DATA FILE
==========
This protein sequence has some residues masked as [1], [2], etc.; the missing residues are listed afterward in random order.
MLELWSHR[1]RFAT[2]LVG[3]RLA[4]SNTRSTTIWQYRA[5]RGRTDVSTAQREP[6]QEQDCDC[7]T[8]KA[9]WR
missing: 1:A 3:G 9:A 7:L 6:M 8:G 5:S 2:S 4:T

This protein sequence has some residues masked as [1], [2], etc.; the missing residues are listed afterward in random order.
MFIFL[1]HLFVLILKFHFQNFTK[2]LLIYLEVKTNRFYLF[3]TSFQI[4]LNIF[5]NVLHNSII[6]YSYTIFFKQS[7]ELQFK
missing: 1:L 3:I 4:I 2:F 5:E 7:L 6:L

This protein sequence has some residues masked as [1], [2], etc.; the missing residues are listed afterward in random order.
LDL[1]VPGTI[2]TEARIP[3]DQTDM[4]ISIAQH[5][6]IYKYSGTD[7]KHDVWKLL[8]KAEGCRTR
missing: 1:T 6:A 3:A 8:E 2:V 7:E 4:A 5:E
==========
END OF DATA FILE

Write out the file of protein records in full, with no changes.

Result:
This protein sequence has some residues masked as [1], [2], etc.; the missing residues are listed afterward in random order.
MLELWSHR[1]RFAT[2]LVG[3]RLA[4]SNTRSTTIWQYRA[5]RGRTDVSTAQREP[6]QEQDCDC[7]T[8]KA[9]WR
missing: 1:A 3:G 9:A 7:L 6:M 8:G 5:S 2:S 4:T

This protein sequence has some residues masked as [1], [2], etc.; the missing residues are listed afterward in random order.
MFIFL[1]HLFVLILKFHFQNFTK[2]LLIYLEVKTNRFYLF[3]TSFQI[4]LNIF[5]NVLHNSII[6]YSYTIFFKQS[7]ELQFK
missing: 1:L 3:I 4:I 2:F 5:E 7:L 6:L

This protein sequence has some residues masked as [1], [2], etc.; the missing residues are listed afterward in random order.
LDL[1]VPGTI[2]TEARIP[3]DQTDM[4]ISIAQH[5][6]IYKYSGTD[7]KHDVWKLL[8]KAEGCRTR
missing: 1:T 6:A 3:A 8:E 2:V 7:E 4:A 5:E